Tuesday, March 4, 2008

Dream on

Dreams infest us. I'm not talking louse nightmares (though I've had those for about three nights running, together with a couple of inappropriate make-out dreams -Alex Ross? I know you're out there- and the good ol' nocturnal hike to Canada). I'm talking dark, slavering, multi-legged American dreams, the kind that hide in your flesh and secret, behind your ears, tenacious little eggs of hope and longing.

I will be president. I will be famous. I will be loved. I will skydive. I will write the next great American novel. I will travel abroad, have kids, make it big in the stock market, make my living as a clown.

All the things we are taught, when we are very small, to hope for, presumably on the theory that hope acts as a kind of crane, lifting you up by the shirttails from poverty, apathy, youth.

The thing is, hope carried for too long metabolizes into something else, something radioactive. Dispose of your hopes improperly, and somewhere down the line you'll get sick. It was hope -inflamed and oozing- I could hear in the voices of the women featured in a new TV show called "The Secret Lives of Soccer Moms."

The show is on TLC. I don't have cable, but I heard an ad for the show on Radio Disney, the only radio station with songs consistently up-tempo enough for me to bounce around to when it's too cold outside to run. (Radio Disney also makes me want to shoot myself, but that's another blog entry.) According to Radio Disney, "The Secret Lives of Soccer Moms" gives women who stayed home with their kids "a chance to live their dreams" (aka, a second whack at the careers and ambitions they abandoned to become homemakers).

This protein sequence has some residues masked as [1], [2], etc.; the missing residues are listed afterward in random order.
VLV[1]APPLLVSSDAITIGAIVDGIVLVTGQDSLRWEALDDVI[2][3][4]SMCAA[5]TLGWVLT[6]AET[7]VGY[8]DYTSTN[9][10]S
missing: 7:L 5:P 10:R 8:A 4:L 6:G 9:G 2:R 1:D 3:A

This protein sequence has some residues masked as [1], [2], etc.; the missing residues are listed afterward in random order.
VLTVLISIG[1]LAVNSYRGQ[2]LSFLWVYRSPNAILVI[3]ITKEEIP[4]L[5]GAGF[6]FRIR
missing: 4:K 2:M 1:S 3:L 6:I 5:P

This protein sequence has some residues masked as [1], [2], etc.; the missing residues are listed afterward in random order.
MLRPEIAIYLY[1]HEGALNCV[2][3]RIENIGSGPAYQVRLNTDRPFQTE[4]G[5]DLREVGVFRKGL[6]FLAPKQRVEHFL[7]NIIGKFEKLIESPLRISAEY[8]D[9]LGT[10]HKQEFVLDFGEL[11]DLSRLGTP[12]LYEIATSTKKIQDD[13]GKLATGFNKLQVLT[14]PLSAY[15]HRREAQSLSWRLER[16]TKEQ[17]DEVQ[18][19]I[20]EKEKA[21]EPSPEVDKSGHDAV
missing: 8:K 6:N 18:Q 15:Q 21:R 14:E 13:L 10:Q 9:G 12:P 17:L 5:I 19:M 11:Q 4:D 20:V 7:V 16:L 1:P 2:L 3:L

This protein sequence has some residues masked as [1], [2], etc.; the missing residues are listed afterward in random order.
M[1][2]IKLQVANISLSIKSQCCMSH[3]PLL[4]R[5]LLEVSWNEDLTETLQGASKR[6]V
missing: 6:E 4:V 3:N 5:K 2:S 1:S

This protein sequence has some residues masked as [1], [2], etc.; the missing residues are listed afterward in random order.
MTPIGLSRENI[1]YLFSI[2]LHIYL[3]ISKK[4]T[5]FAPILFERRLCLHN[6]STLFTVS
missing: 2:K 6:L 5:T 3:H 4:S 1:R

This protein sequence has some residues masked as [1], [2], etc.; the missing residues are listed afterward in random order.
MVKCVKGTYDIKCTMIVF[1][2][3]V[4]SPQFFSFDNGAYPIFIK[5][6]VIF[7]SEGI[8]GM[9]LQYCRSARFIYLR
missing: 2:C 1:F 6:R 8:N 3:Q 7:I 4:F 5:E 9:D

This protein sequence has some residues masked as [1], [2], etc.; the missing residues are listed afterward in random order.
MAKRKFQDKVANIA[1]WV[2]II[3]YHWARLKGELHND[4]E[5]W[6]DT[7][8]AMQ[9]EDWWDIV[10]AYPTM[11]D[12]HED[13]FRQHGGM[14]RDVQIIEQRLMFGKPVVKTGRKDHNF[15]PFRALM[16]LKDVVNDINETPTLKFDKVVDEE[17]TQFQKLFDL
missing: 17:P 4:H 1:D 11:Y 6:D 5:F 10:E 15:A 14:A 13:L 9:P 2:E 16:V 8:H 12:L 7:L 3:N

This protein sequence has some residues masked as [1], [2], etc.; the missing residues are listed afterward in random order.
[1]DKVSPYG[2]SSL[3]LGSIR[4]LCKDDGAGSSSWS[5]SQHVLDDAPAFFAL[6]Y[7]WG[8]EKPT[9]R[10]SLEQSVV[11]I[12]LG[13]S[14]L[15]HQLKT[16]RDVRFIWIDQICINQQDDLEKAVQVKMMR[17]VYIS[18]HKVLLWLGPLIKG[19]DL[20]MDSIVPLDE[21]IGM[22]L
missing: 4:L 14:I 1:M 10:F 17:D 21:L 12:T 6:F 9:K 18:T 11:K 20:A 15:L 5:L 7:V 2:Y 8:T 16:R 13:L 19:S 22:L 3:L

This is quintessentially American TV. America is nation of dreamers, a big, fat, lustful nation descended from the kind of folks who would hop on a boat and sail halfway around the world to nowhere. Americans are raving, chronic, terminal optimists. The Danes, in contrast, expect the worst; I don't think it's a coincidence that Denmark is among the happiest nations on earth.

So the show is stupid, right? One mom helps out in a restaurant; another meets with "fashion insiders." Still, "Soccer Moms" tugs at me. I'm reaching the age when I'm having to abandon, inch by inch, my dreams, and let me tell you, it hurts. Given the chance, would I double back, try to pick up that joke I'd missed, that stitch I'd dropped?

Watch me.


Dan said...

I have, in fact, lived in Nevada. And it sucks.

Your writing does not; not by a long shot. I get such a kick out of reading this blog.

How go the studies with Famous Guy?

Anne said...

Thanks, Dan! I'm so pleased to outrank Nevada! This is a big milestone for me.

Famous Guy is so amazing it makes me cranky. No one should be that good. I wanted to tie him to a post and get more lessons...